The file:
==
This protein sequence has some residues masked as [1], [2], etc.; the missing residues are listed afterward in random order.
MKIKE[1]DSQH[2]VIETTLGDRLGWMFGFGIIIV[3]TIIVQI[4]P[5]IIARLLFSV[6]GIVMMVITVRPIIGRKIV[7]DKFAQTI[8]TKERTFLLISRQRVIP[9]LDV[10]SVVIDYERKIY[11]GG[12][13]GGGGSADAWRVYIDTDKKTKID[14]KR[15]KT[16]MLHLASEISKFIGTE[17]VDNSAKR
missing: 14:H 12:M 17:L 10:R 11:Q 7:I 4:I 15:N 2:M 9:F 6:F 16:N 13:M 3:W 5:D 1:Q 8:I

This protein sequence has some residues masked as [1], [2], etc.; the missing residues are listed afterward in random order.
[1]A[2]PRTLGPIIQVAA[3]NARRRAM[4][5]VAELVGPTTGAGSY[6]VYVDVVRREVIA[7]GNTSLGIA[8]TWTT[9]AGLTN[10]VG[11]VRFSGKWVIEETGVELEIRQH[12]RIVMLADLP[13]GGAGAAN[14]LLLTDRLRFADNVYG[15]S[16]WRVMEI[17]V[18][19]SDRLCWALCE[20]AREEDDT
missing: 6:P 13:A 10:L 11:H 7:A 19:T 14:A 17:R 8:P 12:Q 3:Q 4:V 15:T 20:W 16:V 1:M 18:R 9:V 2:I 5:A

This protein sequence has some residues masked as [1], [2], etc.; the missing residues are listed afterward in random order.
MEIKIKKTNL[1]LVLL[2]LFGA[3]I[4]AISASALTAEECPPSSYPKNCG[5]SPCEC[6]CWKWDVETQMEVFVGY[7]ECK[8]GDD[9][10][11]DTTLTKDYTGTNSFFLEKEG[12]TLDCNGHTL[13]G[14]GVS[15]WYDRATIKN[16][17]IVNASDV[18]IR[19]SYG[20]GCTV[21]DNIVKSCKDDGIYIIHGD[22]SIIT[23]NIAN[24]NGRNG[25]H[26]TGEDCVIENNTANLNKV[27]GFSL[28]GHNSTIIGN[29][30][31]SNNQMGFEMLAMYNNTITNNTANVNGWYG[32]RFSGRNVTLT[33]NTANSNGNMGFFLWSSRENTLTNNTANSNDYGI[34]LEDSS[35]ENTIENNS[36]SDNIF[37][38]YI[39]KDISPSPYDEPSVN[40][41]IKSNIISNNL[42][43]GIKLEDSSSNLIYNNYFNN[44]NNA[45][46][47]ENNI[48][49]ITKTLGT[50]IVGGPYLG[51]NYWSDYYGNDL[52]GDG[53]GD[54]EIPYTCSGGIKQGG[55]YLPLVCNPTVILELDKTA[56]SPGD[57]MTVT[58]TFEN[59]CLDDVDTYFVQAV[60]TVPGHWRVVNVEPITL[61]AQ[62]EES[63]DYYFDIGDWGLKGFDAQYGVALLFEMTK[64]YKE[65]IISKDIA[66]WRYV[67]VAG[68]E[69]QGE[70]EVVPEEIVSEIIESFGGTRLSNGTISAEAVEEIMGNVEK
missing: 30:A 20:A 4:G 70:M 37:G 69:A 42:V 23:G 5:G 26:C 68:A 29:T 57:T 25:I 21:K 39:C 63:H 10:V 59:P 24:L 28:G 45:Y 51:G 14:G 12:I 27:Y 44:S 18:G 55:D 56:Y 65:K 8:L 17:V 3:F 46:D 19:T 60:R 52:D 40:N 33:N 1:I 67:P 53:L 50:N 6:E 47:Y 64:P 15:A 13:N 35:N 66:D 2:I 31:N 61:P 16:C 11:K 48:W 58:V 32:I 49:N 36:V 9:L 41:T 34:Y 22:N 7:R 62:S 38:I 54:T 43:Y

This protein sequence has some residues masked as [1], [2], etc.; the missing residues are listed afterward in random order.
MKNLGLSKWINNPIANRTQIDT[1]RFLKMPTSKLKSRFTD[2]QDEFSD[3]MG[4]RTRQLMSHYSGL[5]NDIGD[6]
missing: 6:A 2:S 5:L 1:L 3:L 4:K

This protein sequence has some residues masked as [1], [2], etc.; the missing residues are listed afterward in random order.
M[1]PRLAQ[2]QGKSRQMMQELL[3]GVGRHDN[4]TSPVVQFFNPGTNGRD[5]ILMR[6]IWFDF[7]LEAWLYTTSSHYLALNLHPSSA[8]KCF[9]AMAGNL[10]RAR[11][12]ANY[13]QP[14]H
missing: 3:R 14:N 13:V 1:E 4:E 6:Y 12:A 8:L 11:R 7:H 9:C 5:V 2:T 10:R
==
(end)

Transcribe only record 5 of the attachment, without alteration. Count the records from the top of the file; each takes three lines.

This protein sequence has some residues masked as [1], [2], etc.; the missing residues are listed afterward in random order.
M[1]PRLAQ[2]QGKSRQMMQELL[3]GVGRHDN[4]TSPVVQFFNPGTNGRD[5]ILMR[6]IWFDF[7]LEAWLYTTSSHYLALNLHPSSA[8]KCF[9]AMAGNL[10]RAR[11][12]ANY[13]QP[14]H
missing: 3:R 14:N 13:V 1:E 4:E 6:Y 12:A 8:L 11:R 7:H 9:C 5:V 2:T 10:R